feedback
 

36°F

Wind: N at 12.7 mph

Windchill: 28°F (-2°C)

As of Oct 23 2019, 9:55 am

2019 Bond

Students »

  • Each day more than 5,500 students learn and thrive in Moorhead Area Public Schools. We are proud of your successes both inside and outside the classroom.
  • Bullying Prevention

SPUDS Landing »

Parents »

New Families »

Community »

  • From seeing how the district spends tax dollars to providing opportunities for lifelong learning, Moorhead Area Public Schools and the community are partners in education. We welcome your interest.
Lifelong Learning
News388211

Administrative team to lead development of career academy to serve all high school students

June 25, 2019

All high school students will have opportunities to explore career pathways at the career academy being developed by Moorhead Area Public Schools, said the new principal. Josh Haag, currently an assistant principal at Moorhead High School, is stepping into the leadership role in developing the career academy.

At the June 10 School Board meeting, Haag was hired as principal for the career, technical, and alternative education programs effective July 1. An assistant principal at Moorhead High since 2012, Haag also has experience as a K-12 dean of students, activities director, teacher and coach.

“My goal is to create a top-level school that all students in Moorhead have a chance to attend, creating students who are career, college or military ready,” Haag said. “I want students to have the ability to choose their own, best fit path, one they have explored by the time they graduate.”

Haag will have the support of Andrea Thiner, who was hired at the June 24 board meeting as a coordinator for the career, technical, and alternative education programs. Thiner has most recently been a teacher for West Fargo and Fargo public schools.

Haag, Thiner and Tamara Uselman, assistant superintendent of learning and accountability for Moorhead Area Public Schools, will be using guidance from business and parent advisory boards and input from teachers and community members over the next year to find the right program designs for the career academy.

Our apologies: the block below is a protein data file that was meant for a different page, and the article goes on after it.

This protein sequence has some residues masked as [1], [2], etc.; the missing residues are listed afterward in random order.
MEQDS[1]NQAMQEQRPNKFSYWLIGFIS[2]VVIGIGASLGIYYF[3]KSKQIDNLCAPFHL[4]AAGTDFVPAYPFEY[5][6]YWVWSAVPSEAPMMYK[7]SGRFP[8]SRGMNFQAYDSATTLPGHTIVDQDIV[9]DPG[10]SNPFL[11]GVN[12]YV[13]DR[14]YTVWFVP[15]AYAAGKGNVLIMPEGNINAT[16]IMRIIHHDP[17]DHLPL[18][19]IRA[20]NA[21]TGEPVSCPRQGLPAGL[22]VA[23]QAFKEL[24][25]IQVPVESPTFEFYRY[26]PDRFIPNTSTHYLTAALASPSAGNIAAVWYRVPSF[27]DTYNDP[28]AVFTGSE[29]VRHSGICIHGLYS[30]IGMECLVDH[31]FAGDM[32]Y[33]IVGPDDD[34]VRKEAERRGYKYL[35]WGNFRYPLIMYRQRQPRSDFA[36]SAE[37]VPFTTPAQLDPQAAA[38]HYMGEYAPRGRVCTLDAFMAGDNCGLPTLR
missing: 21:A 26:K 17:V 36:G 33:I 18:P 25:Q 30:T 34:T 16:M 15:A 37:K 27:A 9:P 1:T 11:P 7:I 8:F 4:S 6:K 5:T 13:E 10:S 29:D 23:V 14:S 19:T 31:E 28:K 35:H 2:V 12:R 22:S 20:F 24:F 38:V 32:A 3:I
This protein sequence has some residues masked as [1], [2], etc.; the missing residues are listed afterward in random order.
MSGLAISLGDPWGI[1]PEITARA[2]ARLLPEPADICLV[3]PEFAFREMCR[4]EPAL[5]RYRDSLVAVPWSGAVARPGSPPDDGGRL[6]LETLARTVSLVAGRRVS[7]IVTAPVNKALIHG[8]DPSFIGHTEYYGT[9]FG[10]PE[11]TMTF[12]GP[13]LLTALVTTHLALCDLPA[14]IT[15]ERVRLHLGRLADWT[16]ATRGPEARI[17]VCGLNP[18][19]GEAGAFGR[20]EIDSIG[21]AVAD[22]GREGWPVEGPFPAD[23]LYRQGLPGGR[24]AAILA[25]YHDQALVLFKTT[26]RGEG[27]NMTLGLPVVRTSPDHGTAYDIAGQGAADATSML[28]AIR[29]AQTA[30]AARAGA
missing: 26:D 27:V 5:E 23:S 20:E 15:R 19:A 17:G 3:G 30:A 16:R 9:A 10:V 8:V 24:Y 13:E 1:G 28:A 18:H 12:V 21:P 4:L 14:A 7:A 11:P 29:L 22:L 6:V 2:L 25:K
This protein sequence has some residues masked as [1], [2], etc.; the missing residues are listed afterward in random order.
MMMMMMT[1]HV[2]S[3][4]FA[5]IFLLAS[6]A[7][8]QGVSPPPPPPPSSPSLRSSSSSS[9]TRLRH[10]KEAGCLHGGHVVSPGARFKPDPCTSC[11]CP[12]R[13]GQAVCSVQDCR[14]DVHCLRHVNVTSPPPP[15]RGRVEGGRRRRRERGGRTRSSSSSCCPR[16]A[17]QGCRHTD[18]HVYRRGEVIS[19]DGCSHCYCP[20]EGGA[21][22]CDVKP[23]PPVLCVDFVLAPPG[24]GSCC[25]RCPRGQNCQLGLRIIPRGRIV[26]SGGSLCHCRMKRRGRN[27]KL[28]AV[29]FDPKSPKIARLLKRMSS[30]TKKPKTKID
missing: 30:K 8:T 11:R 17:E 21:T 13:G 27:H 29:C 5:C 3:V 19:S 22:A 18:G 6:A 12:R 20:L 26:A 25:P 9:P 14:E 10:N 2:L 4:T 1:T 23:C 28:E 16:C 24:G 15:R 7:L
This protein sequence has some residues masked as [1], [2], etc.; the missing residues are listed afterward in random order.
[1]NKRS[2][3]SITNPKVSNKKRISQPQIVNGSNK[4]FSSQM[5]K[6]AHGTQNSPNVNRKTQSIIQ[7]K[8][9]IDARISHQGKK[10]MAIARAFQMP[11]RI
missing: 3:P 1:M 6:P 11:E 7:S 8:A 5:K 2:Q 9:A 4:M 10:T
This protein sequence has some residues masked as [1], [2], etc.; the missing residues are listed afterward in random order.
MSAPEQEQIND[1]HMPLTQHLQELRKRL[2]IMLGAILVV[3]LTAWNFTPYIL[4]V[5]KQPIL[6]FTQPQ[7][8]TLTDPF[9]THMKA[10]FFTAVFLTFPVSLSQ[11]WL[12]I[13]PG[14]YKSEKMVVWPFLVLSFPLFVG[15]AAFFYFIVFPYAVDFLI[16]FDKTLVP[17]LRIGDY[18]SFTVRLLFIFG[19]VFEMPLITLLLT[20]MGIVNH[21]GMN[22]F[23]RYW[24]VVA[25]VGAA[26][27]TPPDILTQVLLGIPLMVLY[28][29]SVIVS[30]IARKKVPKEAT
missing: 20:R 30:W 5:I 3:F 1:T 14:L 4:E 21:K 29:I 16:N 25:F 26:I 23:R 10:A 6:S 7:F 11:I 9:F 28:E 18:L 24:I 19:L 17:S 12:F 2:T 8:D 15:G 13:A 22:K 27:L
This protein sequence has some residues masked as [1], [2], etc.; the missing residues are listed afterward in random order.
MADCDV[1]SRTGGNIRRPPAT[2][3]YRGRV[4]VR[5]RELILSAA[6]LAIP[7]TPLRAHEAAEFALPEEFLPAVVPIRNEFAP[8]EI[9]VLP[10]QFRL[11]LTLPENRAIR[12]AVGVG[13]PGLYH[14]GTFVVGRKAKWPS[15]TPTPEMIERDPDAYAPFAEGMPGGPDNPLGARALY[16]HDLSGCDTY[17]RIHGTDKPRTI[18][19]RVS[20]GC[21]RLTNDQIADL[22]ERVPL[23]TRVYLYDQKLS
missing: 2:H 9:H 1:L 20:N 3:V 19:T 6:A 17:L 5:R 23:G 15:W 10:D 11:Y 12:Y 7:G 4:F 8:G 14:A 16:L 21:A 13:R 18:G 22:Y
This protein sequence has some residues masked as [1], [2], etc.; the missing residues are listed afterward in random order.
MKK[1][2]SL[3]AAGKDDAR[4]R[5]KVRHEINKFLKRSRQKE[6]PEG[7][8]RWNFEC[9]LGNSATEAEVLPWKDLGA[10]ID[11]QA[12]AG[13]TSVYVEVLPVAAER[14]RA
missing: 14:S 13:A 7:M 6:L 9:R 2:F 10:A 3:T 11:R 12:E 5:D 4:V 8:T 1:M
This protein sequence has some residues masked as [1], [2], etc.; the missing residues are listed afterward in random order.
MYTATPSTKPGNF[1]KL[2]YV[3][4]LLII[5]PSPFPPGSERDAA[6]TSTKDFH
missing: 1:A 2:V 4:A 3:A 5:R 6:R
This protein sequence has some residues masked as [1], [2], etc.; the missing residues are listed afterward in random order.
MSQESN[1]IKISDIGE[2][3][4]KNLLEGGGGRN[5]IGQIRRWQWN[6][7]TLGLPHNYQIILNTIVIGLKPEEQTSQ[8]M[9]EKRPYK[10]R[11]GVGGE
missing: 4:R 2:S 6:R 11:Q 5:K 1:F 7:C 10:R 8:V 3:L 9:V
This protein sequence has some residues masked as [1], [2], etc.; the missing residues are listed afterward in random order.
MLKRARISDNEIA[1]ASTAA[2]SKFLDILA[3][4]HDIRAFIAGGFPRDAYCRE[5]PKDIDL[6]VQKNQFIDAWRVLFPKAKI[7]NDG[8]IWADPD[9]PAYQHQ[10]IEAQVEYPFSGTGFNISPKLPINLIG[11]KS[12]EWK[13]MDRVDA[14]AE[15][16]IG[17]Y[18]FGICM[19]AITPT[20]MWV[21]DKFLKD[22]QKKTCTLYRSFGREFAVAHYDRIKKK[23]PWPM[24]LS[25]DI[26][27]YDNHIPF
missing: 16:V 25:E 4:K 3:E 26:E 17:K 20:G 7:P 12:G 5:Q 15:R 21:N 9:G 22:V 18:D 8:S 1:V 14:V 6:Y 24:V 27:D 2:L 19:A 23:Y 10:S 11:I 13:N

During a joint meeting in May, facilities and conceptual design task force members discussed the career academy pathways and opportunities for partnership with local businesses. Planning is currently focusing on these seven broad pathways: health and human potential, farm to table, transportation, business/entrepreneurship, information technology, design thinking, and maker trades. Each pathway has multiple subcategories to provide opportunities to connect students with the business community to prepare for careers in the future.

According to Uselman, Moorhead Area Public Schools wants all students to graduate “choice ready.”

“By this we mean students will have had multiple opportunities to explore career pathways at the career academy,” she said. “Learning in a hands-on, mind-on environment creates deeper and more durable learning about pathways and how one’s own unique talents and skills match up to the demands of specific career areas. Knowing about the career demands and about one’s self puts students into a position of real choice about which career is a match to their skills and dreams.”

In April, the School Board approved purchasing the former Sam’s Club building to renovate for a career academy. This action followed the board’s acceptance in February of the High School Facilities Task Force recommendation to replace Moorhead High School on the existing site and add a career academy at a separate site.

Haag, who has experience with scheduling at Moorhead High, said schedules will be built so all students have access to the career academy.

“Middle school students will have some career academy exploration, ninth-graders will be on the career academy campus to see the pathways in action, and high school students from Moorhead High and Red River Area Learning Center will take one or multiple courses at the career academy,” he said.

Uselman said students who want to enter a medical field may take a CNA class, medical terminology, or sports medicine, while students wanting to go into agriculture may study ag production through applied biology and business classes. Students may run a cafe to learn food safety and nutrition, or they may manage a school store to learn business. These are programming decisions that will be developed over the year, she said.

“By exploring a number of pathways or working within one pathway in depth, students will be better ready to make career and/or college decisions,” Uselman said.

Haag has already set his sights high for achieving a top program.

“I am not interested in raising the bar, I want Moorhead’s career academy to be the bar,” he said. “I want this to become a demonstration school where other districts are looking at us to get ideas on what is possible.”

Photo: Tamara Uselman, assistant superintendent of learning and accountability, meets with Josh Haag, incoming principal for the district’s career, technical, and alternative education programs, to further discuss pathways offering opportunities for all students to be career and college ready when they graduate.
 

Categorized under: School